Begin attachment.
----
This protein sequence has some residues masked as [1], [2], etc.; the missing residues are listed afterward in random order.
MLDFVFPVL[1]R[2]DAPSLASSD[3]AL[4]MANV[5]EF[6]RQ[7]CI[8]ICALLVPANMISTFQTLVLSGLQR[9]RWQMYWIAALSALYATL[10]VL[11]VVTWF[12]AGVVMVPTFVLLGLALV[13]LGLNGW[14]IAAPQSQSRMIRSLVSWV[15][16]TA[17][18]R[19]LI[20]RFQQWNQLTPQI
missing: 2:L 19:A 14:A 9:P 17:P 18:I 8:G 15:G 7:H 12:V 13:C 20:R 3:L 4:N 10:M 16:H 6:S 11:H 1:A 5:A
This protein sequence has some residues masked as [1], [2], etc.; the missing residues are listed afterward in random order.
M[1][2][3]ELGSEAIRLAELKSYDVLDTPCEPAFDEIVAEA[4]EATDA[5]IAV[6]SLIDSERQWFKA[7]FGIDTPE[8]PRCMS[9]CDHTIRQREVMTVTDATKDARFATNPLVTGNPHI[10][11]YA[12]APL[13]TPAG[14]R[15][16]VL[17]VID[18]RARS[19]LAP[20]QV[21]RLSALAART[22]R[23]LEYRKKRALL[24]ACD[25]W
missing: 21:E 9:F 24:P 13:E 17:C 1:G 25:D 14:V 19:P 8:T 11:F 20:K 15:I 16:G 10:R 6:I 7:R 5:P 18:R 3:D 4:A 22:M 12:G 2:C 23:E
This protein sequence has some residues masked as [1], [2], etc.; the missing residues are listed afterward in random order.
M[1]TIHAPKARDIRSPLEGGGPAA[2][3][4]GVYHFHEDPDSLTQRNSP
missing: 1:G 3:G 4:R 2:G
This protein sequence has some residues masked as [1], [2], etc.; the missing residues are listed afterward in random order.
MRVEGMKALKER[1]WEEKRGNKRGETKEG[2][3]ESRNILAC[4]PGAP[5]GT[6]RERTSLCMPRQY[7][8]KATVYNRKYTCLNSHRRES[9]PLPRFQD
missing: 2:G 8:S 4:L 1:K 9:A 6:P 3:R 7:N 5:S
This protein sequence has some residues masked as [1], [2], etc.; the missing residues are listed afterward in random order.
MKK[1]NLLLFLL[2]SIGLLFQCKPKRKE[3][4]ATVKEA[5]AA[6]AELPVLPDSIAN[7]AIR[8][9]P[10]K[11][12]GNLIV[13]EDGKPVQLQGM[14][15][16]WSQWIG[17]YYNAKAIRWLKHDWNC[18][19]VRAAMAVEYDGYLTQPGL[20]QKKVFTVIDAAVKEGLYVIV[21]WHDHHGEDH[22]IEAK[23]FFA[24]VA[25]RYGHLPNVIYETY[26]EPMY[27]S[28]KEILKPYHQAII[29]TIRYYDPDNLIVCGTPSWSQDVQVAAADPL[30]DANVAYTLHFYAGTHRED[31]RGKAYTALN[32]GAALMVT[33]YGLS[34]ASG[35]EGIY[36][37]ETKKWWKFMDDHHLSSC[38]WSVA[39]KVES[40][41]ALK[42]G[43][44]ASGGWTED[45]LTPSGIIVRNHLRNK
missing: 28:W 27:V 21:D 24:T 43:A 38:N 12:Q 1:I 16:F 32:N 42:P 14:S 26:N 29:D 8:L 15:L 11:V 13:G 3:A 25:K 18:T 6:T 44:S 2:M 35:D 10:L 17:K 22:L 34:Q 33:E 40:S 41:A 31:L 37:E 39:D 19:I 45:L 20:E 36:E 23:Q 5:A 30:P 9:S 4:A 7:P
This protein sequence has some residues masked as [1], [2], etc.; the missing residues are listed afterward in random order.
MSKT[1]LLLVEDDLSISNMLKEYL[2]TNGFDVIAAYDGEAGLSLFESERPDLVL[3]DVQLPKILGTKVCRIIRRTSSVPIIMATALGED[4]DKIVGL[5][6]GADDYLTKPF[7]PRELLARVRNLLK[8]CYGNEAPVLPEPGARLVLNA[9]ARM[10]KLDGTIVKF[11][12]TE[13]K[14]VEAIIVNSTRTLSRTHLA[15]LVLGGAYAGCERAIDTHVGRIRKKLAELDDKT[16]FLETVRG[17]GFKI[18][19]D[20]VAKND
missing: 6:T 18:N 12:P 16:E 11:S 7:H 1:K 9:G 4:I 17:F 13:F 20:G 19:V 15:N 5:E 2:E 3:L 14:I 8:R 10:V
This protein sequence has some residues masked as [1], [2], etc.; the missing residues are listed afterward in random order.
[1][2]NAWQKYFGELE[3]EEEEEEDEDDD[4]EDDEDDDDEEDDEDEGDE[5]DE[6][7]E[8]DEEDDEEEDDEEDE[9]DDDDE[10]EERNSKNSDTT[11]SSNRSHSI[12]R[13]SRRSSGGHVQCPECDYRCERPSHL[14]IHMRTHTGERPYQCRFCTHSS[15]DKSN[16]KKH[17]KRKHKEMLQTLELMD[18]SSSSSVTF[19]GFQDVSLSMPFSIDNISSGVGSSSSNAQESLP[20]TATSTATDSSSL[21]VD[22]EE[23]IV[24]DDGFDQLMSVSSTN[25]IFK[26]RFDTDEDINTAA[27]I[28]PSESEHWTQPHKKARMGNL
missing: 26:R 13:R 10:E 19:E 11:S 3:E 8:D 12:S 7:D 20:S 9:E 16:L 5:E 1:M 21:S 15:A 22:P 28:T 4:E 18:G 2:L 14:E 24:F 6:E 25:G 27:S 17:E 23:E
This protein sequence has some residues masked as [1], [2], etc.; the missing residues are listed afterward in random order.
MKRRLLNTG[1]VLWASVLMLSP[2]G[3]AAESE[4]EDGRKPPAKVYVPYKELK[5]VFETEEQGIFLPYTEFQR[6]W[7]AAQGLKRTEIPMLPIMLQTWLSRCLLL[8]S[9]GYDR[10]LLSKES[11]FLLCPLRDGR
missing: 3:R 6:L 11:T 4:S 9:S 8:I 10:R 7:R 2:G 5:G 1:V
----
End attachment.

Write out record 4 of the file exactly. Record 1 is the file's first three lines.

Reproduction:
This protein sequence has some residues masked as [1], [2], etc.; the missing residues are listed afterward in random order.
MRVEGMKALKER[1]WEEKRGNKRGETKEG[2][3]ESRNILAC[4]PGAP[5]GT[6]RERTSLCMPRQY[7][8]KATVYNRKYTCLNSHRRES[9]PLPRFQD
missing: 2:G 8:S 4:L 1:K 9:A 6:P 3:R 7:N 5:S